When it comes to creating and following a family budget, the second half of a year can be much more difficult than the first half because there are more big, expensive events. This article will look at two of those events – back-to-school and the winter holidays – and give you some tips on preparing yourself financially.
Back to School: It may seem like summer has just started, but now is the time to start thinking about back-to-school purchases. According to the Huntington Backpack Index, here is what parents can expect to pay to prepare a K-12 child for a new school year:
• Elementary school: About $600
• Middle school: About $900
• High school: About $1,300
It’s not surprising, given these numbers, that 60% of parents say that affording back-to-school items is a challenge.
But there are some simple ways to save money on back-to-school supplies. One of the easiest no-cost things you can do is to take an inventory of school supplies that you already have around the house.
Gather anything that you think would be useful for the new school year – pens, pencils, markers, notebooks, etc. – and put them in a central location. You might be surprised to find the school supplies that you already own.
Then go through your kids’ closets and evaluate their clothes. If they’ve outgrown the clothes or worn them out, donate them or toss them.
Once your survey is complete, you’ll have a better idea of what you really need as you compare it to the list of required items given to you by your school.
Then talk to your neighbors and friends. See if they would like to have a “supply swap.” You might have an abundance of loose-leaf paper. They might have lots of pens and pencils. Trading some of these items will save both families money.
While it is more time consuming, yard sales, garage sales, flea markets and thrift stores hold all sorts of unexpected treasures, often priced at pennies on the dollar. For instance, a Goodwill Retail Store will usually have racks and racks of gently used clothes, and it may have other items on your back-to-school list. One key is to start looking now before your selection options are reduced.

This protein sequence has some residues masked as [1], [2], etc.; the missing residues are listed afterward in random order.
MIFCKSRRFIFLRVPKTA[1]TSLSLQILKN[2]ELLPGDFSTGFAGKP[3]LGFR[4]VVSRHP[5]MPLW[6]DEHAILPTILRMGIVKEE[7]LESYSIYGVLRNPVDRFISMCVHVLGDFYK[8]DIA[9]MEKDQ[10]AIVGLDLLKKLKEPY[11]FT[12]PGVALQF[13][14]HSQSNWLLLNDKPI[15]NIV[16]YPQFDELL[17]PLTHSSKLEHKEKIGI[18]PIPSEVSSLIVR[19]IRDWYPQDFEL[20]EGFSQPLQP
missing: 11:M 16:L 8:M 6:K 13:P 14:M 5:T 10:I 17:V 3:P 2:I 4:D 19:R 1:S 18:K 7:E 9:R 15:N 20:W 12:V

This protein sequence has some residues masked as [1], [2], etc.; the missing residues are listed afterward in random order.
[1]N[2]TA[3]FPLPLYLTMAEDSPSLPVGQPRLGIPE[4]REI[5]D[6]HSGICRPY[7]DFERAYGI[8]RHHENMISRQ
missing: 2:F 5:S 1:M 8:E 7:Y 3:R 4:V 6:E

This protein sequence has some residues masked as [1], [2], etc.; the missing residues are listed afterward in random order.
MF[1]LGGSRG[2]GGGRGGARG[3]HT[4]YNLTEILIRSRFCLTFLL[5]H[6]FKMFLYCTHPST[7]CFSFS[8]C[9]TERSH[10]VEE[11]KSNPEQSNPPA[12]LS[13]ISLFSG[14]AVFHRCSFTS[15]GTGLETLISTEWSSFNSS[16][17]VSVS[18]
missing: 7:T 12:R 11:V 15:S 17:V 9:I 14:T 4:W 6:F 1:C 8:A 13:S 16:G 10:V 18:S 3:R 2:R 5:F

In addition, you should check consignment shops and dollar stores. Both places may surprise you in terms of what they have available.
After exhausting these non-traditional, money-saving locations, you’ll probably find that you still need to visit a few traditional retail stores to buy some items. One big benefit is that many stores will send shoppers links to coupons and advance notice of sales. Here is a list of a few stores that you can follow on Twitter or Facebook:
• Amazon Deals: @amazondeals
• Coupons.com: @Coupons
• Staples: @Staples
• Office Max: @OfficeMax
• TJ Maxx: @tjmaxx
• Marshalls: @marshalls
• Best Buy: @BestBuy
• Target: @Target
• Kohl’s: @Kohls
• RetailMeNot: @RetailMeNot
With any luck, these swap and shopping ideas will take some of the pain out of back-to-school shopping.
Winter holidays: But looming on the horizon are the major winter holidays – Christmas, Hanukkah and Kwanzaa – and these can really be budget busters if you are not careful.
Here are some simple guidelines to help you reduce stress, enjoy the season more and start 2020 without experiencing a holiday-budget hangover.
While there are lots of ways to save money, three strategies float to the top and are the most effective:
• Make a shopping list: Write down a list of all the people who you plan to shop for. Think hard about who should be on the list and why. Start with those in your immediate family and then consider close friends. And don’t be afraid to trim people from your list.
• Set a spending limit: Winter holidays can be an emotional and exciting time. Unfortunately, with all the ads and TV commercials it’s too easy to get caught up in the excitement and spend more than you intend. But if you can set a strict budget and stick to it, you’ll be much happier after the glow of the season has passed.
• Pay in cash: Using cash instead of credit cards forces people to stick with a budget. You can only spend the cash in your pocket. One study found that people spend 100% more when they use credit cards. In addition, it’s easy to lose track of what you are spending on credit cards, unless you total your credit-card receipts after every shopping trip. During the winter holidays, cash should be king.
While these are two of the biggest expense periods left in 2019, each family is different and there are other major items that you may be planning to purchase. For instance, a new car, a new house, tuition, new appliances, etc. And, of course, there are unexpected expenses like an appliance unexpectedly needing to be replaced or a major car repair.
Budgeting for expected and unexpected items will keep you out of debt and make for a happier finish to 2019.
Truliant can help: If your budget is headed for trouble or if you are having difficulty developing a realistic budget, a Truliant representative can sit down with you at one of our branches and suggest some simple strategies to manage and/or create a family budget. Please call 800.822.0382 for more details.